sales and operations manager, Iso Chemie
The Business, Energy and Industrial Strategy (BEIS) Select Committee’s report*, Energy Efficiency: building towards net zero, which follows recommendations laid out in the 2018 National Infrastructure Assessment, stresses the importance of pushing more energy efficient buildings to help the UK meet its carbon reduction targets cost-effectively.
Specifically, it flags concerns that currently, public investment is inadequate when it comes to making homes energy efficient and urges that greater attention and priority should be given to home insulation. The move also comes hot of the heals of an earlier report by the Committee on Climate Change (UK Housing Fit for the Future, February 2019) into energy efficiency in homes, which called for all new homes to be built to be as thermally efficient as possible.
These reports - the latest in a long line of similar studies – showcase seeming indifference among government ministers when it comes to propagating more energy efficient housing, rebuffing simple yet effective home insulation measures that could help people to pay less than they need to tackle climate change.
Undeniably, home insulation installations are among the cheapest carbon cutting measures, reducing energy bills by £100 a year on average. However, the cancellation of government incentives has seen a 95% fall off in work in this area since 2012, according to the Committee on Climate Change.
Despite great strides in modern housing design and development, evidence points to doors and windows continuing to be among the biggest culprits when it comes to energy inefficient homes. Indeed, it might be said that in the light of product innovation, its almost ‘criminal’ that so many fenestration installations remain unchecked or unregulated, leaving a legacy of problems that last for years and cost hundreds of thousands of pounds to rectify.
This is a pity because with advancements in cost effective, simple to use technologies, there’s no longer any justifiable reason for procrastination around the specification of energy efficient window and door sealing solutions.
Heat will always find the fastest exit as it comes up against the ‘A’ or ‘A+’ rated window, and invariably this emanates from the 10mm or so expansion gap left around the window following fitment. This is normally left empty, but some amount of spray foam can be injected to fill the void before a silicone trim is applied for a smart looking finish.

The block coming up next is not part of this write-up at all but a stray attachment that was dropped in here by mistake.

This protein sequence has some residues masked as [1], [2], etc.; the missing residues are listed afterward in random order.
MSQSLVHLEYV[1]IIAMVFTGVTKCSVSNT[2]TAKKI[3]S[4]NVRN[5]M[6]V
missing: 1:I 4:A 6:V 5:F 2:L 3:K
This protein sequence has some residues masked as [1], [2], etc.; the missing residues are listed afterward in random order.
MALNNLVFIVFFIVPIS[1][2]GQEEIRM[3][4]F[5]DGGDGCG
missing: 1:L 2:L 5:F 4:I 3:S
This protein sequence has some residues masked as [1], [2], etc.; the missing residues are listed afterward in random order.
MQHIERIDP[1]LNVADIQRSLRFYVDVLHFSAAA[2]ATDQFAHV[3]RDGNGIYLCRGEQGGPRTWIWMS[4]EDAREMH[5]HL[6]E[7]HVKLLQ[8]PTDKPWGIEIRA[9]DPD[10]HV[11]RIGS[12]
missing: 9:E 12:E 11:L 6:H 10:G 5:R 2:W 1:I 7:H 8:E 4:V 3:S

Unfortunately, as expedient as this might sound, none of these solutions create a measurable, long term, high performance thermal, acoustic or airtight barrier - the U-Value of the installed window is simply reduced, which leads to heat escape and ultimately, financial loss.
If building regulations remain lenient, we will continue to see window and door developments that only just comply with the minimum standards. But the industry deserves better insulating products to improve energy efficiency and save money for their end-users, and self-adhesive foam sealing tapes, which use ‘smart’ foams impregnated with different substances to create a measurable U-Value as low as 0.6w/m2k, offer superb thermal insulation and can contribute to acoustic sound reduction by 63dB.
As these installation tapes are completely weather tight against driving rain up to hurricane force wind speeds, installers can quickly apply them around the frame during initial fitting. This provides the assurance that they have completed a comprehensive ‘A’ rated installation rather than just supplying an ‘A’ rated window. This is a benefit that can be sold on to deliver enhanced energy efficiency advantages for customers and property owners.
There’s no question that those responsible for fenestration specification can do more to support greater energy efficiency. Technical innovation through sealing technologies is one way that this can be achieved. Indeed, as sustainability continues to be paramount in the development of low carbon and eco-friendly housing schemes, we are seeing technologies such as foam tapes gaining traction as effective solutions for sealing window and door frame expansion joints and gaps in houses.
The challenge for new technologies is to provide those at the sharp end of designing the built environment with the confidence to assure customers that energy efficiency is at least as good as the window.